Does mass media have the ability to affect our perception on race? And if so, to what extent does it mold our thinking to fit the exact mold that it has set? What factors affect our perception of race and the definition of what a race should be? The essays in the book answer these questions, but I will also provide my own insight into answering these questions.
What was most interesting about the essays was that they were written from very diverse perspectives on the effects of mass media on our perception of race. The first author looks at our perception from an African American point of view, or at least in my opinion, an African American point of view. Bell Hooks says that perception of blacks in the media distorts the societal perception of the roles of black people. She says that in the media black people most often seen as servants, unequal to their white counterparts. She says, "While superficially appearing to present a portrait of racial social equality, mass media actually work to reinforce assumptions that black folks should always be cast in supporting roles in relation to white characters.” She says that, while blacks have challenged the representations of blacks in the media, they have not challenged it enough because there are less negative representations that reinforce white supremacy. Hooks says that movies, which were created to "intervene in and challenge white supremacist assumptions”, were difficult to understand by some black and white people and often receive negative attention. Hooks says, "These films...demonstrate that film and mass media in general can challenge neo-colonial representations that reinscribe racist stereotypes and perpetuate white supremacy.” She says, "Until all Americans demand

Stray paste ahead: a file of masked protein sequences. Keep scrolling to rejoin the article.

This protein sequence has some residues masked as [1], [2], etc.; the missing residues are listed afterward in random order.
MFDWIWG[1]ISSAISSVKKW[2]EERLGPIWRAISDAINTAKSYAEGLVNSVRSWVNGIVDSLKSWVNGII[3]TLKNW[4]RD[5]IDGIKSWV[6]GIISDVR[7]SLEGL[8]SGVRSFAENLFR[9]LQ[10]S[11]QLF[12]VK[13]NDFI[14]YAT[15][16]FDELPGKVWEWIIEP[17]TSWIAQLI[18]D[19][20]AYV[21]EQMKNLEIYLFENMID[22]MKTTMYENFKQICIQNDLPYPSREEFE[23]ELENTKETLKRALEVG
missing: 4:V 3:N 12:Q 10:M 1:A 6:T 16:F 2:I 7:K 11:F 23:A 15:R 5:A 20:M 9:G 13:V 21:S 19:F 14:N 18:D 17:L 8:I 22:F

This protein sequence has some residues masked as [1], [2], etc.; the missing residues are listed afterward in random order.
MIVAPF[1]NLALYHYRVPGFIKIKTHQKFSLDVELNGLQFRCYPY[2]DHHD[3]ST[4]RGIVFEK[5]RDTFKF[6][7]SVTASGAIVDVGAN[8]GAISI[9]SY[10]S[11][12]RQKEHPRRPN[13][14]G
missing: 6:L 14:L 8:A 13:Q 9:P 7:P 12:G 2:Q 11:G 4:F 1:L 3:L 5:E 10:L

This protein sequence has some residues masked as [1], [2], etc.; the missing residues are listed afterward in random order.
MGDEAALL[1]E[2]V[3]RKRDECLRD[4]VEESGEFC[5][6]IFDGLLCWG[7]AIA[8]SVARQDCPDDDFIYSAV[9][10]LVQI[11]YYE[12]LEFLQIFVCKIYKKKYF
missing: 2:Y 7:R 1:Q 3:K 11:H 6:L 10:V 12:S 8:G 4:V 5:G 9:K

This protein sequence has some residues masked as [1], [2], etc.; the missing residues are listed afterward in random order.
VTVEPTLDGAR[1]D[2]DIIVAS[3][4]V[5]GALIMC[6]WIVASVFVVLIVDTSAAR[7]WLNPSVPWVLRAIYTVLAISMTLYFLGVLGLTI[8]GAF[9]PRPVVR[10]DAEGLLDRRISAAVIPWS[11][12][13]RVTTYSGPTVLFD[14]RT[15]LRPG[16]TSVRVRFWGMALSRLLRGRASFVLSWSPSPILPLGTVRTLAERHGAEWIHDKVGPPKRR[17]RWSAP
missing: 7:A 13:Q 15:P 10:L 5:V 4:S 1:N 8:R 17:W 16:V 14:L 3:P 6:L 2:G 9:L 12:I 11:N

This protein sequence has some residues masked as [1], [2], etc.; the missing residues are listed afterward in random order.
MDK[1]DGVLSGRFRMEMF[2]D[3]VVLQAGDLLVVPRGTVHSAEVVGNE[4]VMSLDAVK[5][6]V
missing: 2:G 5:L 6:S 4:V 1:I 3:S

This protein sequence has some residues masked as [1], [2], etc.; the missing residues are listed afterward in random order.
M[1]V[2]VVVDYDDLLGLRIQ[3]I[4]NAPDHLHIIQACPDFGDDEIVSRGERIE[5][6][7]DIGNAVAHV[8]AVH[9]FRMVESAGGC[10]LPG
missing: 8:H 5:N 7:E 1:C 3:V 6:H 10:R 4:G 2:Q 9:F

that mass media no longer serve as the biggest propaganda machine for white supremacy, the socialization of everyone to subliminally absorb white supremacist attitudes and values will continue.” Her sa...
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